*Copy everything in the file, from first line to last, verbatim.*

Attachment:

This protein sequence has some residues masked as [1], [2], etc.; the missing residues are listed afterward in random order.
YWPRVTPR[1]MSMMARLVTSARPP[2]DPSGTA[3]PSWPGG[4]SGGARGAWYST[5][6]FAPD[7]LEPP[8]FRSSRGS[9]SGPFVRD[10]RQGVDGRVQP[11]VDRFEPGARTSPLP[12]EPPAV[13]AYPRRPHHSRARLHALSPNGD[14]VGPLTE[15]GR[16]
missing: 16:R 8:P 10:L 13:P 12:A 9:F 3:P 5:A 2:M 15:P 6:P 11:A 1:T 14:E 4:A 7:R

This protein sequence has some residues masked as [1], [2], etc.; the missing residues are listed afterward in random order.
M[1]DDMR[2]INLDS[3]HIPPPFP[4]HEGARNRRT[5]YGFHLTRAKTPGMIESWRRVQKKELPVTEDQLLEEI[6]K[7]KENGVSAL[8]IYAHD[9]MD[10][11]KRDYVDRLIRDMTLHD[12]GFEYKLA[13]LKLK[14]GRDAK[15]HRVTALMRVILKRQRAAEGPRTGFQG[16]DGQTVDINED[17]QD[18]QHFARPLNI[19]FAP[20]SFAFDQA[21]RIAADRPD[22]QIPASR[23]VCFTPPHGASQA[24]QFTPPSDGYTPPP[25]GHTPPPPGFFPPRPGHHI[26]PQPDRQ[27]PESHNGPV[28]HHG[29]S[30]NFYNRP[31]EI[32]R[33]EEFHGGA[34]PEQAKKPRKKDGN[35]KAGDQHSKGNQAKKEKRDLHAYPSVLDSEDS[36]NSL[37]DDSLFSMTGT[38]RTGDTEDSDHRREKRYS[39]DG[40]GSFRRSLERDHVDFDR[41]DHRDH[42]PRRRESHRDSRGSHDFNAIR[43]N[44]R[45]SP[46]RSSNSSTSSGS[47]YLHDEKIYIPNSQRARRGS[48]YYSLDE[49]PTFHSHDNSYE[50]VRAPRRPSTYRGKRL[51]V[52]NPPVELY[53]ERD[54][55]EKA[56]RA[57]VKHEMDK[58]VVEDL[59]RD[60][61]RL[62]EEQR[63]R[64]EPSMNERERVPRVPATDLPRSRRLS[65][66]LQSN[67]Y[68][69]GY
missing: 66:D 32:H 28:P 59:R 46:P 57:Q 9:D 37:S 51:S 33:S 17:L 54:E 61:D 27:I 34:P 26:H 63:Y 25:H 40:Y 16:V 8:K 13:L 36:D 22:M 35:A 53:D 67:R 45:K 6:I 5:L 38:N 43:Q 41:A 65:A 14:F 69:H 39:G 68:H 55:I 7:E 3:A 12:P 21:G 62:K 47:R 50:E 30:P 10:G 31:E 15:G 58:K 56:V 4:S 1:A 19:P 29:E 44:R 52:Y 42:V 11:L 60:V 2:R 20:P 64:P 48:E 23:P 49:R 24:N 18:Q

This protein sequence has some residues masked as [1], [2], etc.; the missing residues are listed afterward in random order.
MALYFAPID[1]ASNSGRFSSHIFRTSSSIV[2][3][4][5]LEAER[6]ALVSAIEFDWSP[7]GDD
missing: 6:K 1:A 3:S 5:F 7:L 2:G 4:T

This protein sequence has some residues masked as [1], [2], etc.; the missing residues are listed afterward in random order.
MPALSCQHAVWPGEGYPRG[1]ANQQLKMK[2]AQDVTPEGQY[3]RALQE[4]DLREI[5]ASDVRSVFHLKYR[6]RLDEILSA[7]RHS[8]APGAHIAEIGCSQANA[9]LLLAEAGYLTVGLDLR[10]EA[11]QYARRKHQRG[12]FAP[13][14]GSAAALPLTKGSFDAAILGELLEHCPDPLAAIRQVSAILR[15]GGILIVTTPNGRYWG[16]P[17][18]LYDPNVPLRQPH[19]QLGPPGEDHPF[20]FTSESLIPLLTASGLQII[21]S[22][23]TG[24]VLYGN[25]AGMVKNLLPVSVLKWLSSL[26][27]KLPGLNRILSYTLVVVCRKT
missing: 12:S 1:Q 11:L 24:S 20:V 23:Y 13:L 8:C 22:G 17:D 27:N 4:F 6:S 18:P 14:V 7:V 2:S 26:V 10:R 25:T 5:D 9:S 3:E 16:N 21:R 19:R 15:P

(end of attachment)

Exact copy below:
This protein sequence has some residues masked as [1], [2], etc.; the missing residues are listed afterward in random order.
YWPRVTPR[1]MSMMARLVTSARPP[2]DPSGTA[3]PSWPGG[4]SGGARGAWYST[5][6]FAPD[7]LEPP[8]FRSSRGS[9]SGPFVRD[10]RQGVDGRVQP[11]VDRFEPGARTSPLP[12]EPPAV[13]AYPRRPHHSRARLHALSPNGD[14]VGPLTE[15]GR[16]
missing: 16:R 8:P 10:L 13:P 12:A 9:F 3:P 5:A 2:M 15:P 6:P 11:A 1:T 14:E 4:A 7:R

This protein sequence has some residues masked as [1], [2], etc.; the missing residues are listed afterward in random order.
M[1]DDMR[2]INLDS[3]HIPPPFP[4]HEGARNRRT[5]YGFHLTRAKTPGMIESWRRVQKKELPVTEDQLLEEI[6]K[7]KENGVSAL[8]IYAHD[9]MD[10][11]KRDYVDRLIRDMTLHD[12]GFEYKLA[13]LKLK[14]GRDAK[15]HRVTALMRVILKRQRAAEGPRTGFQG[16]DGQTVDINED[17]QD[18]QHFARPLNI[19]FAP[20]SFAFDQA[21]RIAADRPD[22]QIPASR[23]VCFTPPHGASQA[24]QFTPPSDGYTPPP[25]GHTPPPPGFFPPRPGHHI[26]PQPDRQ[27]PESHNGPV[28]HHG[29]S[30]NFYNRP[31]EI[32]R[33]EEFHGGA[34]PEQAKKPRKKDGN[35]KAGDQHSKGNQAKKEKRDLHAYPSVLDSEDS[36]NSL[37]DDSLFSMTGT[38]RTGDTEDSDHRREKRYS[39]DG[40]GSFRRSLERDHVDFDR[41]DHRDH[42]PRRRESHRDSRGSHDFNAIR[43]N[44]R[45]SP[46]RSSNSSTSSGS[47]YLHDEKIYIPNSQRARRGS[48]YYSLDE[49]PTFHSHDNSYE[50]VRAPRRPSTYRGKRL[51]V[52]NPPVELY[53]ERD[54][55]EKA[56]RA[57]VKHEMDK[58]VVEDL[59]RD[60][61]RL[62]EEQR[63]R[64]EPSMNERERVPRVPATDLPRSRRLS[65][66]LQSN[67]Y[68][69]GY
missing: 66:D 32:H 28:P 59:R 46:P 57:Q 9:D 37:S 51:S 33:S 17:L 54:E 61:D 27:I 34:P 26:H 63:Y 25:H 40:Y 16:V 8:K 13:L 36:D 22:M 35:A 53:D 67:R 45:K 6:I 5:L 38:N 43:Q 41:A 65:A 14:F 69:H 39:G 68:H 55:I 7:E 3:A 12:P 21:G 62:K 47:R 50:E 30:P 10:G 31:E 15:G 58:K 56:V 4:S 1:A 19:P 29:E 44:R 52:Y 42:V 11:L 60:V 2:R 20:P 64:P 48:E 23:P 49:R 24:N 18:Q

This protein sequence has some residues masked as [1], [2], etc.; the missing residues are listed afterward in random order.
MALYFAPID[1]ASNSGRFSSHIFRTSSSIV[2][3][4][5]LEAER[6]ALVSAIEFDWSP[7]GDD
missing: 6:K 1:A 3:S 5:F 7:L 2:G 4:T

This protein sequence has some residues masked as [1], [2], etc.; the missing residues are listed afterward in random order.
MPALSCQHAVWPGEGYPRG[1]ANQQLKMK[2]AQDVTPEGQY[3]RALQE[4]DLREI[5]ASDVRSVFHLKYR[6]RLDEILSA[7]RHS[8]APGAHIAEIGCSQANA[9]LLLAEAGYLTVGLDLR[10]EA[11]QYARRKHQRG[12]FAP[13][14]GSAAALPLTKGSFDAAILGELLEHCPDPLAAIRQVSAILR[15]GGILIVTTPNGRYWG[16]P[17][18]LYDPNVPLRQPH[19]QLGPPGEDHPF[20]FTSESLIPLLTASGLQII[21]S[22][23]TG[24]VLYGN[25]AGMVKNLLPVSVLKWLSSL[26][27]KLPGLNRILSYTLVVVCRKT
missing: 12:S 1:Q 11:L 24:S 20:V 23:Y 13:L 8:C 22:G 17:D 27:N 4:F 6:S 18:P 14:V 7:V 2:S 26:V 10:R 25:T 5:D 9:S 3:E 16:N 21:R 19:R 15:P